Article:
Sunday, Nov 3 at 6:09 PM
Wednesday, September 1, 2010.
Well, it’s happened. BYU has pulled the trigger on the Mountain West, going independent in football and to the West Coast Conference in other sports. This arrangement is unbelievably odd. But what’s done is done, and I go back to three original thoughts when this whole thing first came down two weeks ago. The Mountain West will now have no hope of becoming an automatic-qualifying BCS conference. TCU will be freaked out by this turn of events and will scramble to find alternatives to the Mountain West. And BYU’s non-football coaches have to be freaked out themselves.
Let’s see how BYU men’s basketball coach Dave Rose spins it today. Oh, the competition in the WCC in hoops is fine. But Rose’s Cougars draw an average of 14,300 fans in the Marriott Center, capacity 22,700. Now they’ll visit lots of tiny gyms. Only two of the WCC’s eight teams averaged more than 2500 in men’s basketball last season: Gonzaga and Saint Mary’s.
Beyond the negative impact BYU’s move has on the Mountain West, there are other effects on Boise State. The primary ones are scheduling and television. The Broncos are now cradling the non-conference football contracts they have with Utah beginning in 2011 and BYU starting in 2012. Hey, the Cougars need to fill a 12-game slate, don’t they? How about this? If Nevada and Fresno State are forced to stay in the WAC until 2012, leaving Boise State with only seven conference games, maybe Idaho comes to Bronco Stadium next year after all. Just throwin’ it out there. On the subject of the Mountain West TV contract, how much does BYU’s departure weaken it? Is this actually a blessing in disguise from a TV standpoint?
Well, isn’t this ironic. It was 26 years ago today that BYU launched its national championship run with a 20-14 upset of No. 3 Pittsburgh. And it was the first live, regular season college football game ever televised by ESPN, the network with which the Cougars can now reunite upon their independence. Incidentally, the win over Pitt jumped BYU from unranked to No. 13 en route to their first and only national crown.
Now the WAC is on the ropes, with its only hope to pull in current FCS schools down the road or form some kind of alliance with another mid-major league. Utah State must be in depression. Idaho has no choice but to be in wait-and-see mode. Same with New Mexico State. San Jose State will probably examine the viability of football. Louisiana Tech will search for a friendly landing spot in the South. And then there’s Hawaii, the big loser in this deal.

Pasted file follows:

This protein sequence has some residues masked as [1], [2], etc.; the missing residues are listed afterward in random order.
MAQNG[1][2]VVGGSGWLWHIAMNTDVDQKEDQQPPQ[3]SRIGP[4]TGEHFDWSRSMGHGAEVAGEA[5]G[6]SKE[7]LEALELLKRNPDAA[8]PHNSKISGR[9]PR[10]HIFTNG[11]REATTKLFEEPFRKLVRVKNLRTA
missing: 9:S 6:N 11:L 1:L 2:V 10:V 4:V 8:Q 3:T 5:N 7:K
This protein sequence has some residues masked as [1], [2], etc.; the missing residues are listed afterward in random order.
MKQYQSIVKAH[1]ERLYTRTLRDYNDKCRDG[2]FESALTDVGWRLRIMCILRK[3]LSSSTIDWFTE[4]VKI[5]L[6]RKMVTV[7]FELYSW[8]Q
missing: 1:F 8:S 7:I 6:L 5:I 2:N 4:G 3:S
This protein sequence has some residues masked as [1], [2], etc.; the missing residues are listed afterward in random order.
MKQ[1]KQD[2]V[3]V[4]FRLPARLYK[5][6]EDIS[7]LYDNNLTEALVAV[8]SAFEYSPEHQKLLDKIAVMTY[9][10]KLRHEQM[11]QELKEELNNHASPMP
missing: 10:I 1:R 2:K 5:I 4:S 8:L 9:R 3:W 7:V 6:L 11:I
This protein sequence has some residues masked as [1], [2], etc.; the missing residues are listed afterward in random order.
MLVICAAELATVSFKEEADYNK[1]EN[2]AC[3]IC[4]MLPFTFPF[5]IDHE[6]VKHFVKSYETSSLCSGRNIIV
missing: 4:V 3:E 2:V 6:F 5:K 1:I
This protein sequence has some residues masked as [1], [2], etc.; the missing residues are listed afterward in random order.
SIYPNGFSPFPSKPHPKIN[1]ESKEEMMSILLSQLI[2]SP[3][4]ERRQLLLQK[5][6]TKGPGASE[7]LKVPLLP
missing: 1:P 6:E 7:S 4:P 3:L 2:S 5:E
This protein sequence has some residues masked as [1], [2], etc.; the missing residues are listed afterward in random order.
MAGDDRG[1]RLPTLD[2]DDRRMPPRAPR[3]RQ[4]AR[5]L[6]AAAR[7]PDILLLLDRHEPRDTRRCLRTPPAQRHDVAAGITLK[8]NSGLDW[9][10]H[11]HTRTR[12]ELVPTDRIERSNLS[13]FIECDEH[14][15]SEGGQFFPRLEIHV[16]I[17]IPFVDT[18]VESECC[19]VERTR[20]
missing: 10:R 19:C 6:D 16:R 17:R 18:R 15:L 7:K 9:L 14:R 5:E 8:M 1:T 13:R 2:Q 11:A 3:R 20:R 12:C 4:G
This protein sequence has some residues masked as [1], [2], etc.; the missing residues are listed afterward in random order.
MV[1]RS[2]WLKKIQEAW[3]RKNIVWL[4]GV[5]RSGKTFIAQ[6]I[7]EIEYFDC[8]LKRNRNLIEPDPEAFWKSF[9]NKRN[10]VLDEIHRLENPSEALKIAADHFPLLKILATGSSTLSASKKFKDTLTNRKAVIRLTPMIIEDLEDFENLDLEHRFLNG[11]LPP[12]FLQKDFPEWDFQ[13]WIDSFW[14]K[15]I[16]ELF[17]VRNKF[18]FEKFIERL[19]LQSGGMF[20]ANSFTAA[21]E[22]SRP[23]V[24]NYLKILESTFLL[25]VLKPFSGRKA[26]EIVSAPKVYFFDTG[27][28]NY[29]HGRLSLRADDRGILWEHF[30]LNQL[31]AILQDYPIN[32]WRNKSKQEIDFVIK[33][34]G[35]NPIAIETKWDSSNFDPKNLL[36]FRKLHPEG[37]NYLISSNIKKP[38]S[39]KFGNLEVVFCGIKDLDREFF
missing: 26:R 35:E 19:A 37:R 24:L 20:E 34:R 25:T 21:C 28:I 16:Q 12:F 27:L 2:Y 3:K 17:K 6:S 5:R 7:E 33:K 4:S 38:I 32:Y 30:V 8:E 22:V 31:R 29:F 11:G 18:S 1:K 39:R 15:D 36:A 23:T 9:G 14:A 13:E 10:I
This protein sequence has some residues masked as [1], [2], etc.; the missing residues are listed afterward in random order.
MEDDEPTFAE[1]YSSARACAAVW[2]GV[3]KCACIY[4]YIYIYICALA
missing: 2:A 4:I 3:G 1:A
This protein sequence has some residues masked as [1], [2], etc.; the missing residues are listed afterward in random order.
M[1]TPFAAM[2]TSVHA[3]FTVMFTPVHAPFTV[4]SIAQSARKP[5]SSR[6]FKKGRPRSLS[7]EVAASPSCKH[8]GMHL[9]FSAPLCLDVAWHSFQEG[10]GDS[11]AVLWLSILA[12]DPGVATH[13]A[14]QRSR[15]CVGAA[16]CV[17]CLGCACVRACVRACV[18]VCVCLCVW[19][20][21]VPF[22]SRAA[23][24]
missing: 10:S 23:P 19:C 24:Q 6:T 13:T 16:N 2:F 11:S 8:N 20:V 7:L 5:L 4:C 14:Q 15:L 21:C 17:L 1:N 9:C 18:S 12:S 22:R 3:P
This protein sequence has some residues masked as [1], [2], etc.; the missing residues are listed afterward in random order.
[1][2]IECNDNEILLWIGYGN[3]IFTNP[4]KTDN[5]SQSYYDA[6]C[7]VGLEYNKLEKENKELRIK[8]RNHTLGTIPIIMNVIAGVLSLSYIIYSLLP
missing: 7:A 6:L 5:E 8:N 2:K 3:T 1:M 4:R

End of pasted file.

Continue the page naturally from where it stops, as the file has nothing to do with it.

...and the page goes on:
If the WAC is correct in its claim that the damages the remaining conference schools would incur from the departures of Fresno State and Nevada could exceed as much as $2 million per institution—and if that’s an average figure—then Hawaii’s share is disproportionately large. If UH is forced to go independent in football and place its other sports in, say, the Big West, it will have to return to the days of travel subsidies. The Warriors haven’t had to pay those in the WAC. And we’re not just talking football here. The Big West is now an all-California conference. That state is hurtin’—and those schools will have their hands out if they’re going to be asked to travel halfway across the Pacific.
The first question at Chris Petersen’s final press conference before the Boise State-Virginia Tech game was about the importance of turnovers at the beginning of the season. Petersen quickly added in another facet of the game. “Along those lines: not only turnovers, but it’s probably special teams as well, early on,” said Pete. “There are no downs off when you play special teams against Virginia Tech, that’s for sure.” And, along those lines, Byron Hout adjusts not only to his new spot at linebacker, but his new duties as long-snapper. Hout takes over for Chris Roberson, who handled that spot last year. “Coach (Jeff) Choate has had tremendous confidence in Byron all along,” Petersen said. It’s not specifically for the Hokies, with Hout’s big-game experience in mind. It’s more because of his athletic ability. He has to snap—and he has to block.